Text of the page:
by Anne Valentino,
photos by Christopher Cornett
Timberkrete, you could say, began as one man’s obsession … with trees. Jesse Phelps sees a work of art in what to the untrained eye might appear to be just a rotting log or discarded piece of timber. And that is at the crux of Timberkrete’s philosophy: transforming what Phelps calls “rescued trees” into wood-slab tables, benches, countertops, and other furnishings that many would say are gallery worthy. Dying trees are given new life in Phelps’ expert hands as he allows them their final signature in this world.
The endeavor began, in many ways, by happenstance. An acquaintance who worked for a local tree company asked Jesse if he was interested in taking a look at some unique logs recently taken down. Always fascinated with the “story” that raw timber has to tell, Phelps jumped at the offer. From there, Jesse became known in regional circles as the “tree guy.” When local tree services had specimens that were just too interesting and too inherently sculptural for the mulch yard, they gave Phelps first right of refusal — and he rarely refused. There wasn’t a tree he came across in which he could not find that golden kernel of potential.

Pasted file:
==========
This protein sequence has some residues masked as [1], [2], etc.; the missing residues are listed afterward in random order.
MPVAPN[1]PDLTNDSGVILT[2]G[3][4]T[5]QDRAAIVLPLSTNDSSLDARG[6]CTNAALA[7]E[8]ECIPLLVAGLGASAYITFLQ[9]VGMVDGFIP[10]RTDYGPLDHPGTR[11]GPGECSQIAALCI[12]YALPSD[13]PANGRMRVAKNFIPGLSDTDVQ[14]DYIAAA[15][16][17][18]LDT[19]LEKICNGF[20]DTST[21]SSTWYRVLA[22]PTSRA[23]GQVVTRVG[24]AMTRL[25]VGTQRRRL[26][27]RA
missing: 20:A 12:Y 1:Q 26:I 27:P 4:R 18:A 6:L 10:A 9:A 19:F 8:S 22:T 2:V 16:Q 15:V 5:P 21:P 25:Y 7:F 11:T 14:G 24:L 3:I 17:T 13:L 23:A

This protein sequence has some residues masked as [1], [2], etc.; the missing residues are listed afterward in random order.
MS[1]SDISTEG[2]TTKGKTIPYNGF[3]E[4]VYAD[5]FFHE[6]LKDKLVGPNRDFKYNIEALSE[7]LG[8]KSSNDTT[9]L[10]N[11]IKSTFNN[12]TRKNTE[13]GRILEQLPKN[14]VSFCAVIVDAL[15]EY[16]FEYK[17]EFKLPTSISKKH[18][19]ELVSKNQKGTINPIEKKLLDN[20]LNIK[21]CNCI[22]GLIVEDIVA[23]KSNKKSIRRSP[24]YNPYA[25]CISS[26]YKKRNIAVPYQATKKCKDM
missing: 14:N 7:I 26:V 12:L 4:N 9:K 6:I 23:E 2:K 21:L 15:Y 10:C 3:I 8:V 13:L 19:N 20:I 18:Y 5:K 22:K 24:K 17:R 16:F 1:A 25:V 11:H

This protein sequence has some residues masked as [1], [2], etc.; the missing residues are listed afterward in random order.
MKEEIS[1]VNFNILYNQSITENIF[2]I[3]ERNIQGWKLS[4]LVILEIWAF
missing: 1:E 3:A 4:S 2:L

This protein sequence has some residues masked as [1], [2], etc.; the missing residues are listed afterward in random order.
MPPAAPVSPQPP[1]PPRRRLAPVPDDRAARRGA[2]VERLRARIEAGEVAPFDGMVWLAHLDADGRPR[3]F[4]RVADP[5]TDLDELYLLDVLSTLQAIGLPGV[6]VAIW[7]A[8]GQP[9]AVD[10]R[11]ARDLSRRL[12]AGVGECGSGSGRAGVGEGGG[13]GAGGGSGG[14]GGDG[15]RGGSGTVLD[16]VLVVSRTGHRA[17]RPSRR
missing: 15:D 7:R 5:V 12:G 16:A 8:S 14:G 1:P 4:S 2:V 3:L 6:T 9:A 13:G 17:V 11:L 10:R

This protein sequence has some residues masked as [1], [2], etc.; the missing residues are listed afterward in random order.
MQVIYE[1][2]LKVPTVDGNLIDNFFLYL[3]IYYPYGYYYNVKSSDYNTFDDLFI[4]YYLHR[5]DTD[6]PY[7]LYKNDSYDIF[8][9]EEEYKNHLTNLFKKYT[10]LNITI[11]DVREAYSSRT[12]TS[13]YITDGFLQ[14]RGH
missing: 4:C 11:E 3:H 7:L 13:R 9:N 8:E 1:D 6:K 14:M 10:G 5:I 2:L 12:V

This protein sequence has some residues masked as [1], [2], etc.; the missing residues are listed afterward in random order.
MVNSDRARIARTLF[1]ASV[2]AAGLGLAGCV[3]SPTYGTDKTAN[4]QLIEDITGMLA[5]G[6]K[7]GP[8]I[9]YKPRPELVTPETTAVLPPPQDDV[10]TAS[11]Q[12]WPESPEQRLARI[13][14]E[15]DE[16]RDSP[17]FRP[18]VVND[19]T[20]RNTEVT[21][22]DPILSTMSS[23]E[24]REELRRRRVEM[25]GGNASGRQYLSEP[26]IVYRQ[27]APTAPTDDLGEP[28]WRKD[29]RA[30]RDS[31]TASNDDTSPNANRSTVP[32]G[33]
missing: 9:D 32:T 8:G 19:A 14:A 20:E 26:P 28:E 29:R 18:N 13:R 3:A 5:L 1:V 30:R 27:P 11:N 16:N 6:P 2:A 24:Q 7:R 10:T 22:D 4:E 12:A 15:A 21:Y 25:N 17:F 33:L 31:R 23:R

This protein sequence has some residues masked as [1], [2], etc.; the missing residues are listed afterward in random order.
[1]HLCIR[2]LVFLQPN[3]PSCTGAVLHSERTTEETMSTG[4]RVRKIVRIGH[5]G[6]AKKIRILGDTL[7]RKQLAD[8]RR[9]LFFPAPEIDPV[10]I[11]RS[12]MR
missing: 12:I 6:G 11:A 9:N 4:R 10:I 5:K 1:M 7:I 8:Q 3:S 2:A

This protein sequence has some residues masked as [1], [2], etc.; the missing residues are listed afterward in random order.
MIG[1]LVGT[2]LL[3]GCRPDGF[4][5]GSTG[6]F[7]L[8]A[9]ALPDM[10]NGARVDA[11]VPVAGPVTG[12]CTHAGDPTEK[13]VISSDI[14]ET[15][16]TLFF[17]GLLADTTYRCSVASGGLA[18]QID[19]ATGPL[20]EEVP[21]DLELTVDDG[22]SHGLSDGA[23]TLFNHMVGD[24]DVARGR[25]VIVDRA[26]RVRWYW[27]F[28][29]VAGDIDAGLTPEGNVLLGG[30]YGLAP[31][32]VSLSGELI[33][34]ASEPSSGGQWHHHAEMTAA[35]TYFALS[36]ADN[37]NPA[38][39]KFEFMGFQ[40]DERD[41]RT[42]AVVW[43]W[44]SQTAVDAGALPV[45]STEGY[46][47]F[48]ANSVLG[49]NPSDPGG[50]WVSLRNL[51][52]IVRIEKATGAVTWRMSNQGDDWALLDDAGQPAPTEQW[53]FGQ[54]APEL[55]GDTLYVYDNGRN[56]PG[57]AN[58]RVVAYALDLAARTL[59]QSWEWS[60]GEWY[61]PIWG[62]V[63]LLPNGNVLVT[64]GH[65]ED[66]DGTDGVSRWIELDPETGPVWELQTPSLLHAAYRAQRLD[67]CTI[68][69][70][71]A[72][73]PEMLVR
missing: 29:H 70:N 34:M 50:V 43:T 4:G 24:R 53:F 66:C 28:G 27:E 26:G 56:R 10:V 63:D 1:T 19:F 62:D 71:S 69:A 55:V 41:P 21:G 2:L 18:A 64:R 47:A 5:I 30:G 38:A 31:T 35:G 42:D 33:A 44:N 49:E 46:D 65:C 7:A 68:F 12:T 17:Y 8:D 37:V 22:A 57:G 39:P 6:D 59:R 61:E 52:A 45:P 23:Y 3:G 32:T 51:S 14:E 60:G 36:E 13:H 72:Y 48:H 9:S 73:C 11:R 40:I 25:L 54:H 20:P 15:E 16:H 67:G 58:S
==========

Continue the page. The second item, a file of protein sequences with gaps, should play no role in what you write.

Soon, the burden of renting and/or borrowing equipment to pick up downed trees became too much, so Jesse purchased his own log truck. “That truck really represented the start of Timberkrete,” Phelps recalls, as it enabled him to accumulate more than a million board feet of raw inventory over the course of six years — from black walnut, to regional cottonwood, to red oak and his most popular seller, spalted maple. Spalted maple refers to that fact that the maple has entered the initial stages of decay, resulting in dark lines and streaks in the wood, which invariably add depth and contrast. For Phelps, that the maple started to decay in this way while he was otherwise focused on refining his process proved something of a fluke, and a pretty fortunate one at that.